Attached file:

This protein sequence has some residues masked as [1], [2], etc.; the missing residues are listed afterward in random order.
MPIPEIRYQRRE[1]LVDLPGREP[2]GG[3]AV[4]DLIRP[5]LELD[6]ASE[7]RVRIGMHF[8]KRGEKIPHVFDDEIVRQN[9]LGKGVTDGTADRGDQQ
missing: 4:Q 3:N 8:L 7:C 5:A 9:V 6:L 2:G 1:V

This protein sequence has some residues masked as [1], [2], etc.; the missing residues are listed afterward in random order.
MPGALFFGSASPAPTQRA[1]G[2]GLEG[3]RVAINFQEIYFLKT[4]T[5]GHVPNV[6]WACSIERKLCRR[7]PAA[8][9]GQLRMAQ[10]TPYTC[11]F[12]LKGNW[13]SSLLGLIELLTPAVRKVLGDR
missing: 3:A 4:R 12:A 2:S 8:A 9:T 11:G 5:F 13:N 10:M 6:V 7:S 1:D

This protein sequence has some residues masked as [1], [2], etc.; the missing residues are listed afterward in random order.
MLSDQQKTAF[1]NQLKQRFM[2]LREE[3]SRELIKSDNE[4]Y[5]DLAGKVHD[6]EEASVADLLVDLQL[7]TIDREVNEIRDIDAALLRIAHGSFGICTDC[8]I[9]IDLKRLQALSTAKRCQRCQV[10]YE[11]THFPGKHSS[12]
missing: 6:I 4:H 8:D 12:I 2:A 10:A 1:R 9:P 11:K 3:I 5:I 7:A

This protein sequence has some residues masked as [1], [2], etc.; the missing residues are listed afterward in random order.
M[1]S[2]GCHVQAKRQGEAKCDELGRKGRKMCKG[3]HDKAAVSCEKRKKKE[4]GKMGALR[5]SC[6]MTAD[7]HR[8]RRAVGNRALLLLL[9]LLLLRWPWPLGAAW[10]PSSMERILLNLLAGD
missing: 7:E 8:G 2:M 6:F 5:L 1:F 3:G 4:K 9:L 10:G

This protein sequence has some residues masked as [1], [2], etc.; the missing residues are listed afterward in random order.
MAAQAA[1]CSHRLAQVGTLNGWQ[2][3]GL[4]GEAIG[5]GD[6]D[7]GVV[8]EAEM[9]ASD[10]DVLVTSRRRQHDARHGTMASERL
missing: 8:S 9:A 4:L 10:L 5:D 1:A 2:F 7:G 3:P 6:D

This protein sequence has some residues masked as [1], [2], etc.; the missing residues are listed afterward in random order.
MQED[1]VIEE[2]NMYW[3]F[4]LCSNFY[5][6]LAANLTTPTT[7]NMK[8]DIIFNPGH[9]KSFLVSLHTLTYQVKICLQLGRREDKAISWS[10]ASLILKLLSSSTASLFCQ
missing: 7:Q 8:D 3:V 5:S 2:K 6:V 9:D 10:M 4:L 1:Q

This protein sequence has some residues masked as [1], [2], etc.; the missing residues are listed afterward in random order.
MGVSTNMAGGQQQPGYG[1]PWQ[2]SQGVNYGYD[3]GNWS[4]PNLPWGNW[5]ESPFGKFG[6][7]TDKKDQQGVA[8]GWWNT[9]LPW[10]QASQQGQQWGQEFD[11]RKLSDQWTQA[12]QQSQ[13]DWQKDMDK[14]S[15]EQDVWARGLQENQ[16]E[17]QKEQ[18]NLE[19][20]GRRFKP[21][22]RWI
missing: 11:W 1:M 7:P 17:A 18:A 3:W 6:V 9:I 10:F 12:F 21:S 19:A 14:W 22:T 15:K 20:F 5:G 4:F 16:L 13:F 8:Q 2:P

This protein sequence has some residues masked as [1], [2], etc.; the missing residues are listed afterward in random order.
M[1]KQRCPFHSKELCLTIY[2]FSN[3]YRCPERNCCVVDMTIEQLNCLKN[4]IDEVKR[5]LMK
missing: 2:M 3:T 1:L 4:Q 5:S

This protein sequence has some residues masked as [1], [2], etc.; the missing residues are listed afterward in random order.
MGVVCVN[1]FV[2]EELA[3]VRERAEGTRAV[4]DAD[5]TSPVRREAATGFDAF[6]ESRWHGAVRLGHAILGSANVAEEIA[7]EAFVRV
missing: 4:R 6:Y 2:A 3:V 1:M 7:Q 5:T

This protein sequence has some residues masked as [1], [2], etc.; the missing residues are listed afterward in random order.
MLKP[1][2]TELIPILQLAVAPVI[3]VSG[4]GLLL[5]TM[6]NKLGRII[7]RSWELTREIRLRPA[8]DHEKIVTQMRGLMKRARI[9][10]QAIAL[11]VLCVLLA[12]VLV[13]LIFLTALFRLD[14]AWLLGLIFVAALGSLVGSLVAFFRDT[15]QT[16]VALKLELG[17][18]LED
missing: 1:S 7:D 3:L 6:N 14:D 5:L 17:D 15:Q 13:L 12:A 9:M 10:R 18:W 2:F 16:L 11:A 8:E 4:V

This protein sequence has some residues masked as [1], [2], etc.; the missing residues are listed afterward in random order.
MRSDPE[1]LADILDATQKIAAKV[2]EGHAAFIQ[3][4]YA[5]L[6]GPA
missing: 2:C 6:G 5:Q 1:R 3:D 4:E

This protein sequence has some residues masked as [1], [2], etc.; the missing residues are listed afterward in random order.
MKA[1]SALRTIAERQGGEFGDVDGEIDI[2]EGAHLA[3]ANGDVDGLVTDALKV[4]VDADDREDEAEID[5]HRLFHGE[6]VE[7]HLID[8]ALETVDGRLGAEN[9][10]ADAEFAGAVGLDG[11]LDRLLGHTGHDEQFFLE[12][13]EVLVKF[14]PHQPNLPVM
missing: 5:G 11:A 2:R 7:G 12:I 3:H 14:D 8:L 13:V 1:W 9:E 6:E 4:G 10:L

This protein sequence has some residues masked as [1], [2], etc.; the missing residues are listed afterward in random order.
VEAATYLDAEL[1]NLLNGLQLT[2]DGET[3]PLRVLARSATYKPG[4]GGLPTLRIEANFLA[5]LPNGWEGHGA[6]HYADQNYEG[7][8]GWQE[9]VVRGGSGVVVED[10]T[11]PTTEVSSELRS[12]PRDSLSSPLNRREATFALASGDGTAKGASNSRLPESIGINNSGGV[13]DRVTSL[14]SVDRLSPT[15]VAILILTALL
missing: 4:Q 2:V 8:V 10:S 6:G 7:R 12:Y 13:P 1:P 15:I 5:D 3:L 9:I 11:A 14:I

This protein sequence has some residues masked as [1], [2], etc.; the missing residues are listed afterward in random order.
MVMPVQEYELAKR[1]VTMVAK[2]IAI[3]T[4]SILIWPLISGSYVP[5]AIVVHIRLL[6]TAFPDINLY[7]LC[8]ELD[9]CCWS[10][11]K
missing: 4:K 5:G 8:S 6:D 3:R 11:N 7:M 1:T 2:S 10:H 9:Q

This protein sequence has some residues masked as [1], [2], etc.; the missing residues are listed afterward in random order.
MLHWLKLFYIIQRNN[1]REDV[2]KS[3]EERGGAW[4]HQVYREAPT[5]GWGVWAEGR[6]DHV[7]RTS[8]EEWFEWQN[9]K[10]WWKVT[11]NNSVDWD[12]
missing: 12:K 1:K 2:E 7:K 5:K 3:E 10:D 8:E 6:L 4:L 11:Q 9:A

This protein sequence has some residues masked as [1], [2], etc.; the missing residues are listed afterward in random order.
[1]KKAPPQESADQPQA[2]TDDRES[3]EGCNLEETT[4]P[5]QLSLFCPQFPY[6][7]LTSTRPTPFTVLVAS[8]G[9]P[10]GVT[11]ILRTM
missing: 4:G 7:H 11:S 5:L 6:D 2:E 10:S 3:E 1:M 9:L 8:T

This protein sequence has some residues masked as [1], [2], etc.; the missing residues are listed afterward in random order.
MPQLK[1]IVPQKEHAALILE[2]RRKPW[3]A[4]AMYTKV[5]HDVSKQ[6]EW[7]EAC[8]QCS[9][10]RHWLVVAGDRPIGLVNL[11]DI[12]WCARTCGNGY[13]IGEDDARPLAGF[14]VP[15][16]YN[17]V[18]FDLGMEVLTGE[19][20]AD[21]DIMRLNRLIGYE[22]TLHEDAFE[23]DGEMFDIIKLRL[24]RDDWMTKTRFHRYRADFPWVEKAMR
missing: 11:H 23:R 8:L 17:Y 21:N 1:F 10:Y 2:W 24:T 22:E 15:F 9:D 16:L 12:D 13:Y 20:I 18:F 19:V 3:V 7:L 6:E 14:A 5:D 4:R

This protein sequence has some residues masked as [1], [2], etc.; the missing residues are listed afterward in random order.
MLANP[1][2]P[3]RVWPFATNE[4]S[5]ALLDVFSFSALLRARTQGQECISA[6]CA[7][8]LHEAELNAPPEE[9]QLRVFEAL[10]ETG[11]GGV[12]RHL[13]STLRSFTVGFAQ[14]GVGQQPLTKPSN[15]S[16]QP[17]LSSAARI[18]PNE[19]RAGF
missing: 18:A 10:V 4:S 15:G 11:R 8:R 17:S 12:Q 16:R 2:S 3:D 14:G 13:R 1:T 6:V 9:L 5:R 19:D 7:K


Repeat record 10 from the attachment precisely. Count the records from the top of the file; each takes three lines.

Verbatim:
This protein sequence has some residues masked as [1], [2], etc.; the missing residues are listed afterward in random order.
MLKP[1][2]TELIPILQLAVAPVI[3]VSG[4]GLLL[5]TM[6]NKLGRII[7]RSWELTREIRLRPA[8]DHEKIVTQMRGLMKRARI[9][10]QAIAL[11]VLCVLLA[12]VLV[13]LIFLTALFRLD[14]AWLLGLIFVAALGSLVGSLVAFFRDT[15]QT[16]VALKLELG[17][18]LED
missing: 1:S 7:D 3:L 6:N 14:D 5:L 17:D 15:Q 13:L 12:A 9:M 10:R 18:W 2:F 16:L 11:A 8:E 4:V